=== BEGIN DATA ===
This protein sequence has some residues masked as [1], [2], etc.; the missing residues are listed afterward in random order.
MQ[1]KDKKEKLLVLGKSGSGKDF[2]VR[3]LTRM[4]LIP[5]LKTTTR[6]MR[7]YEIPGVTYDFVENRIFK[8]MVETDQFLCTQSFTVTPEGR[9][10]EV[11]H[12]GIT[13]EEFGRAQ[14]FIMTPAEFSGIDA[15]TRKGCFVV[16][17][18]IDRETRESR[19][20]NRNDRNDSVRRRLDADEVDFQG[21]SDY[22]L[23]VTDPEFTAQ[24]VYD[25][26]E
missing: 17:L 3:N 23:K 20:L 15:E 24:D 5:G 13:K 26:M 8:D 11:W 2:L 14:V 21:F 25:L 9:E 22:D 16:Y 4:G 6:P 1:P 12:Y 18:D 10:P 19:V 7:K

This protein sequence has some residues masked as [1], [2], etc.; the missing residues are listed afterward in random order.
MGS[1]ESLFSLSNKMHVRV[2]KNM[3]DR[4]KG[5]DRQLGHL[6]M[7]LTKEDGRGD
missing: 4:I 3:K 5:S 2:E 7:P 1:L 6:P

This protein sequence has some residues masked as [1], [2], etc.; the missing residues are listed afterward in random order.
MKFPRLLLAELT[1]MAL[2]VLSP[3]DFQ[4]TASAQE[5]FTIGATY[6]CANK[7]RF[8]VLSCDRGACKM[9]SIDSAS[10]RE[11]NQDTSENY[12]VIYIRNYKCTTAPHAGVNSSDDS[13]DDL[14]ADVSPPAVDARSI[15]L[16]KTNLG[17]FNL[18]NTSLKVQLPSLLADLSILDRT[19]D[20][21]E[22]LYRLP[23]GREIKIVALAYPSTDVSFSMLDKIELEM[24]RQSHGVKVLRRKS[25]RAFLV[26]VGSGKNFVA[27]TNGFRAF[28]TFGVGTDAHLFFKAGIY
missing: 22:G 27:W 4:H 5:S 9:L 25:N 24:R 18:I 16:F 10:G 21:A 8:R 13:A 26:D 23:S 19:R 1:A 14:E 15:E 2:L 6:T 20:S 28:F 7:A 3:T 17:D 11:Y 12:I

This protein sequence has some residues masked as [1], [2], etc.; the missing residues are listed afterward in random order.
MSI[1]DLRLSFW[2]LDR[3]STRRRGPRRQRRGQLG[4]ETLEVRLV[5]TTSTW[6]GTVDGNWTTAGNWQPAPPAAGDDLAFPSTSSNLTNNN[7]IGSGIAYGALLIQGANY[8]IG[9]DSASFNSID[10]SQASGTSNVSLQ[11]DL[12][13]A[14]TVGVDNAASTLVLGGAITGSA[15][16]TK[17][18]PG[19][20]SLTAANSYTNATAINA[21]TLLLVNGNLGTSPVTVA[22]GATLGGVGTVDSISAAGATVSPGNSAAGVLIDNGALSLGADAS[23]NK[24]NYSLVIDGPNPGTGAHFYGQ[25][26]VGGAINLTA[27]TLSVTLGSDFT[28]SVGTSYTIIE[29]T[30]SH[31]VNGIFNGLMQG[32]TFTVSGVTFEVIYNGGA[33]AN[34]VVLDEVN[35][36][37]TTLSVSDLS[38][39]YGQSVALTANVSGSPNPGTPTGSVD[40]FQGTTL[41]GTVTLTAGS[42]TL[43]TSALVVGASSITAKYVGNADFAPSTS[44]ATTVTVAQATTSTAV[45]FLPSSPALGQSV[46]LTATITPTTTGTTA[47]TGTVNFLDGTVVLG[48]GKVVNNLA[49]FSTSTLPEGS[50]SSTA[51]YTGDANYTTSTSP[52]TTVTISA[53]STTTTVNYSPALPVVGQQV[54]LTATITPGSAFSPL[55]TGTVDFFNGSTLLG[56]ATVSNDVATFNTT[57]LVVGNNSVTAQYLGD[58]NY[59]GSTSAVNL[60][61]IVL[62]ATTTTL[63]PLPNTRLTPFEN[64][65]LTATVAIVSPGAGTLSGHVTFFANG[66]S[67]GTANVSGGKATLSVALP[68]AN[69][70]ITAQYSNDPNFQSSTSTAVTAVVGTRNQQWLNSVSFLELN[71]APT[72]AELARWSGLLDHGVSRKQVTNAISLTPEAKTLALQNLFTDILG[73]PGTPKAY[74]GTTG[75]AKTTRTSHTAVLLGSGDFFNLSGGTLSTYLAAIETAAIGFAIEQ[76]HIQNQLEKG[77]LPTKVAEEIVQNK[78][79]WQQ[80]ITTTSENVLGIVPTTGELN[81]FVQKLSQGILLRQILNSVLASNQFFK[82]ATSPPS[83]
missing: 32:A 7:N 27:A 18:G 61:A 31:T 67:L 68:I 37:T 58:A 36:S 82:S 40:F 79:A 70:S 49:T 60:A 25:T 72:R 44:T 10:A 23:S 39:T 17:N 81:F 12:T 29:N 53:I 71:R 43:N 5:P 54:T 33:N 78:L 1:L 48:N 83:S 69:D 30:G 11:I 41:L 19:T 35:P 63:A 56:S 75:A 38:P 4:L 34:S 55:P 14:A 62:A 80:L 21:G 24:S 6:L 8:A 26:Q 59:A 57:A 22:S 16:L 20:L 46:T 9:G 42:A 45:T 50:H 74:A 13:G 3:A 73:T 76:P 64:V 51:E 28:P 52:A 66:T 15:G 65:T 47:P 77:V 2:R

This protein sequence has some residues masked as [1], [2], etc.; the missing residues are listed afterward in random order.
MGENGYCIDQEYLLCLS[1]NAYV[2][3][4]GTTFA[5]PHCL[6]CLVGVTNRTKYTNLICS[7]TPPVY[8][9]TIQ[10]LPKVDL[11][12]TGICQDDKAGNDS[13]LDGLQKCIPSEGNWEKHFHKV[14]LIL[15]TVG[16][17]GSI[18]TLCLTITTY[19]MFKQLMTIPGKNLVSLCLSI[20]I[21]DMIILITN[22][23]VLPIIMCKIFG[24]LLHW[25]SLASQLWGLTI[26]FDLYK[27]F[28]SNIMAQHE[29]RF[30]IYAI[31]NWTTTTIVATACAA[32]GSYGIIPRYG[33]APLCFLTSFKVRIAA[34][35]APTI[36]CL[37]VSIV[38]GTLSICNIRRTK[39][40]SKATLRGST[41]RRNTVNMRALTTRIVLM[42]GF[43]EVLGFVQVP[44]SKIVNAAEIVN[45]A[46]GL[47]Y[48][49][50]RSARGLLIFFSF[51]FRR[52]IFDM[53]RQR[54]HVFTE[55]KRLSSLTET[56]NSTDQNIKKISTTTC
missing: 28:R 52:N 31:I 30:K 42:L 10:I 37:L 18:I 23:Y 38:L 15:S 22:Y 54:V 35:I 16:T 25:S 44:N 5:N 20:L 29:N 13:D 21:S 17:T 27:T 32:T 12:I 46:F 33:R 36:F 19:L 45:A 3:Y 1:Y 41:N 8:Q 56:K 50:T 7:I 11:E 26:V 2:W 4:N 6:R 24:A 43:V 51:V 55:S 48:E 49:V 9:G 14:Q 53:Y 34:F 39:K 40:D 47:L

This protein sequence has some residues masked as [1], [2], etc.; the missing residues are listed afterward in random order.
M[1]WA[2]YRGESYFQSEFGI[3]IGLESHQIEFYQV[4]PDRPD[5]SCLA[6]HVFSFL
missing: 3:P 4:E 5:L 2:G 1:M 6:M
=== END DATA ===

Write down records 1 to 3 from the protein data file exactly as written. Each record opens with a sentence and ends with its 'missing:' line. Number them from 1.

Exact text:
This protein sequence has some residues masked as [1], [2], etc.; the missing residues are listed afterward in random order.
MQ[1]KDKKEKLLVLGKSGSGKDF[2]VR[3]LTRM[4]LIP[5]LKTTTR[6]MR[7]YEIPGVTYDFVENRIFK[8]MVETDQFLCTQSFTVTPEGR[9][10]EV[11]H[12]GIT[13]EEFGRAQ[14]FIMTPAEFSGIDA[15]TRKGCFVV[16][17][18]IDRETRESR[19][20]NRNDRNDSVRRRLDADEVDFQG[21]SDY[22]L[23]VTDPEFTAQ[24]VYD[25][26]E
missing: 17:L 3:N 23:K 20:L 15:E 24:D 5:G 13:K 26:M 8:D 11:W 2:L 14:V 21:F 25:L 9:E 22:D 16:Y 4:G 6:P 1:P 12:Y 18:D 10:P 19:V 7:K

This protein sequence has some residues masked as [1], [2], etc.; the missing residues are listed afterward in random order.
MGS[1]ESLFSLSNKMHVRV[2]KNM[3]DR[4]KG[5]DRQLGHL[6]M[7]LTKEDGRGD
missing: 4:I 3:K 5:S 2:E 7:P 1:L 6:P

This protein sequence has some residues masked as [1], [2], etc.; the missing residues are listed afterward in random order.
MKFPRLLLAELT[1]MAL[2]VLSP[3]DFQ[4]TASAQE[5]FTIGATY[6]CANK[7]RF[8]VLSCDRGACKM[9]SIDSAS[10]RE[11]NQDTSENY[12]VIYIRNYKCTTAPHAGVNSSDDS[13]DDL[14]ADVSPPAVDARSI[15]L[16]KTNLG[17]FNL[18]NTSLKVQLPSLLADLSILDRT[19]D[20][21]E[22]LYRLP[23]GREIKIVALAYPSTDVSFSMLDKIELEM[24]RQSHGVKVLRRKS[25]RAFLV[26]VGSGKNFVA[27]TNGFRAF[28]TFGVGTDAHLFFKAGIY
missing: 22:G 27:W 4:H 5:S 9:L 25:N 24:R 18:I 16:F 10:G 21:A 8:R 13:A 26:D 23:S 19:R 1:A 14:E 15:E 2:L 6:T 20:S 28:F 7:A 3:T 17:D 11:Y 12:I